The average American farmer is now 58 years old, and farmers 65 and older are the fastest growing segment of the population. It’s a troubling trend signaling big changes ahead for American agriculture as aging farmers retire. Reporter Mike Osborne says a new report from the U.S. Census Bureau is suggesting what some of those changes might look like... and why they might not be so troubling.
Video

Video Donetsk Governor: Ukraine Military Assault 'Delicate But Necessary'

Around a dozen state buildings in eastern Ukraine remain in the hands of pro-Russian protesters who are demanding a referendum on self-rule. The governor of the whole Donetsk region is among those forced out by the protesters. He spoke to VOA's Henry Ridgwell from his temporary new office in Donetsk city.
Video

Video Drones May Soon Send Data From High Seas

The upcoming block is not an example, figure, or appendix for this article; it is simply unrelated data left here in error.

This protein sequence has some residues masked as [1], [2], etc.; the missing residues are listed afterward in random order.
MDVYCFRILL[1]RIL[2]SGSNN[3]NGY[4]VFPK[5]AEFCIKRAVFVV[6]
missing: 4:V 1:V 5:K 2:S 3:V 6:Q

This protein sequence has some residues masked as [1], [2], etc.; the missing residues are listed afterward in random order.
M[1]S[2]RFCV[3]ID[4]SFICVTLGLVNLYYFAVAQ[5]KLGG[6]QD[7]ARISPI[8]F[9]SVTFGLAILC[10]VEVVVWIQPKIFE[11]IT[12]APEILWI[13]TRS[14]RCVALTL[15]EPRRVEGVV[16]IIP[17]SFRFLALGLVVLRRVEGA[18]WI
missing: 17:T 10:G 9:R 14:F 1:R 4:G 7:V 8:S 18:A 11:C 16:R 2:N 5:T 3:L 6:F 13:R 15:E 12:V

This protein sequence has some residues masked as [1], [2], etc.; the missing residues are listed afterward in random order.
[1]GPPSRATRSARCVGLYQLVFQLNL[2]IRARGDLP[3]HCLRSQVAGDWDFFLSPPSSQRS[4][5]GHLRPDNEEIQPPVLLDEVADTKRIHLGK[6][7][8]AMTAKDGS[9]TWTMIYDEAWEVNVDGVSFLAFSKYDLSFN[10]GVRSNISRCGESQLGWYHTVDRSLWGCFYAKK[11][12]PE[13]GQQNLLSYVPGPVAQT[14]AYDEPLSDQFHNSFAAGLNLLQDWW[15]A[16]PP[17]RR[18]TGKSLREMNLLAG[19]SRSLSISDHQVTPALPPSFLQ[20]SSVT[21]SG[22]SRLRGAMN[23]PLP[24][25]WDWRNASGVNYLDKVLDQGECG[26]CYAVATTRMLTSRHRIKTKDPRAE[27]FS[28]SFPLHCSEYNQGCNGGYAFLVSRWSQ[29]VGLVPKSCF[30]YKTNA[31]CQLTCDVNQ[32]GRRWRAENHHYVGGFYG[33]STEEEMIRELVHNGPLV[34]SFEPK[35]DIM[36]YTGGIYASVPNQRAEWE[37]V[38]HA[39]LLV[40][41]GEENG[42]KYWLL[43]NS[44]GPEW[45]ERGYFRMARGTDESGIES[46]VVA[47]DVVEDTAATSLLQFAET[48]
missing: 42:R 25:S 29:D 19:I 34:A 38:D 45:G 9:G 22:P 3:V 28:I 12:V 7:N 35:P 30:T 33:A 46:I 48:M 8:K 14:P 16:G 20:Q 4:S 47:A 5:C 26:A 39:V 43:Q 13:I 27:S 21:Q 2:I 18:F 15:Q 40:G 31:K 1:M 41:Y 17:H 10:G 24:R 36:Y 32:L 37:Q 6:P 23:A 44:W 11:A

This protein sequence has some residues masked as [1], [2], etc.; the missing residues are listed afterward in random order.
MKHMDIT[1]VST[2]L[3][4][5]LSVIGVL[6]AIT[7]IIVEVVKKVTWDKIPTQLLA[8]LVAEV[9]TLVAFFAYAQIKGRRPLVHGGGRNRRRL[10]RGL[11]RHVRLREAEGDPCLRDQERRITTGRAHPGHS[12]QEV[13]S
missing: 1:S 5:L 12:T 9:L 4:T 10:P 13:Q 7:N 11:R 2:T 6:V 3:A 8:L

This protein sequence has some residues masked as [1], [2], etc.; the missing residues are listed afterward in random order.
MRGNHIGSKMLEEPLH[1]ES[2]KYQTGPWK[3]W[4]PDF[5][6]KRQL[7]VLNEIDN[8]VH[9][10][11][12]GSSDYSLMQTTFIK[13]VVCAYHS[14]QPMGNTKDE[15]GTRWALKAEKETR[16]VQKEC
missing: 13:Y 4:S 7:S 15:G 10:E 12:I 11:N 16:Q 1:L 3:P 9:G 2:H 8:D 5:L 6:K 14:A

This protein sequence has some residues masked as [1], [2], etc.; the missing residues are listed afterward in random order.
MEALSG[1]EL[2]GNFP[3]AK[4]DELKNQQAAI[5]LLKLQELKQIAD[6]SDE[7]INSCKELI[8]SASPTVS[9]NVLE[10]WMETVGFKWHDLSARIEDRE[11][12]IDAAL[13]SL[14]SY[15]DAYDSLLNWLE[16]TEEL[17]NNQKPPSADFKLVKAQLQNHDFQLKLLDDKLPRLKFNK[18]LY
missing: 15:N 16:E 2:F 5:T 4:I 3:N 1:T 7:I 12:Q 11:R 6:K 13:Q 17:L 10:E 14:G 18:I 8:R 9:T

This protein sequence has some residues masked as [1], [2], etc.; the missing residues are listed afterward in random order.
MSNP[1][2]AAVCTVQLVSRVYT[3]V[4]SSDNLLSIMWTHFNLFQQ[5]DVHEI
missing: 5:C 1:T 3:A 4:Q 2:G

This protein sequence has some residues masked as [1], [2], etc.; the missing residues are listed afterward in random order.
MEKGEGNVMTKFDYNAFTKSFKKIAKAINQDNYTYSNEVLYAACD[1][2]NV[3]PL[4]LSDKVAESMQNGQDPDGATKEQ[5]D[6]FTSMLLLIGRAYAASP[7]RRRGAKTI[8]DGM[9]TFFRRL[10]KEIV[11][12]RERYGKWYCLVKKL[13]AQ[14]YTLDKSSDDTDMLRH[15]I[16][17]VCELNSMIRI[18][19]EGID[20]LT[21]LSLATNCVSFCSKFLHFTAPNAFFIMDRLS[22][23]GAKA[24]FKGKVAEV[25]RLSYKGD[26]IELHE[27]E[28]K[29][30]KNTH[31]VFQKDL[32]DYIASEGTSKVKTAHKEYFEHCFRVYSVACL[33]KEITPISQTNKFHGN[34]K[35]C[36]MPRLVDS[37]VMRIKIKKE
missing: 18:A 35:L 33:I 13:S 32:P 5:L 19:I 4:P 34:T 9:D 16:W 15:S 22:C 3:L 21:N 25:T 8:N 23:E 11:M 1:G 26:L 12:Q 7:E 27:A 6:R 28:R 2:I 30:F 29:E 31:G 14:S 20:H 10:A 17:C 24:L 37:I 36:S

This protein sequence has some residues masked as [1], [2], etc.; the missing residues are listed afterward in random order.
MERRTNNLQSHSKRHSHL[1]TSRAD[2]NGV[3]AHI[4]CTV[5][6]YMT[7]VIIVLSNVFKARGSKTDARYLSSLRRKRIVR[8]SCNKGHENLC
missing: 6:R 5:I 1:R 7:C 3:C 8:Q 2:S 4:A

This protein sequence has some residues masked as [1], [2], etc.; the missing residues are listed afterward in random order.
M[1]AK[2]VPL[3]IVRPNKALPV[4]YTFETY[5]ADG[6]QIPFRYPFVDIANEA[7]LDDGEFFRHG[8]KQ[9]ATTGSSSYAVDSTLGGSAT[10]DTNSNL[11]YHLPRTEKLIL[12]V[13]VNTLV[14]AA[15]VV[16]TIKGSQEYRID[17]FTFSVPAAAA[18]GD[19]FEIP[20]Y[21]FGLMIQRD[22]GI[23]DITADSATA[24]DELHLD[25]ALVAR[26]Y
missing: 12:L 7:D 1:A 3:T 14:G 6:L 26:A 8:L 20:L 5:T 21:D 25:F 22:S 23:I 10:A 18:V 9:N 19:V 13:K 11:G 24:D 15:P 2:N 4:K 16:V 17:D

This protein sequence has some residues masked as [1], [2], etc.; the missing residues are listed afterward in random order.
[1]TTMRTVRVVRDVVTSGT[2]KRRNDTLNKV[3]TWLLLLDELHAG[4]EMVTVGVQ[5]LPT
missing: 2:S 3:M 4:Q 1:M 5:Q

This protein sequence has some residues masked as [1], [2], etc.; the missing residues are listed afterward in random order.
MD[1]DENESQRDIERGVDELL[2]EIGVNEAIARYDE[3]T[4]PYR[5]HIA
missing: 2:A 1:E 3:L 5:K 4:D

Drones are usually associated with unmanned flying vehicles, but autonomous watercraft are also becoming useful tools for jobs ranging from scientific exploration to law enforcement to searching for a missing airliner in the Indian Ocean. VOA’s George Putic reports on sea-faring drones.
Video

Video New Earth-Size Planet Found

Not too big, not too small. Not too hot, not too cold. A newly discovered planet looks just right for life as we know it, according to an international group of astronomers. VOA’s Steve Baragona has more.
Video

Video Copts in Diaspora Worry About Future in Egypt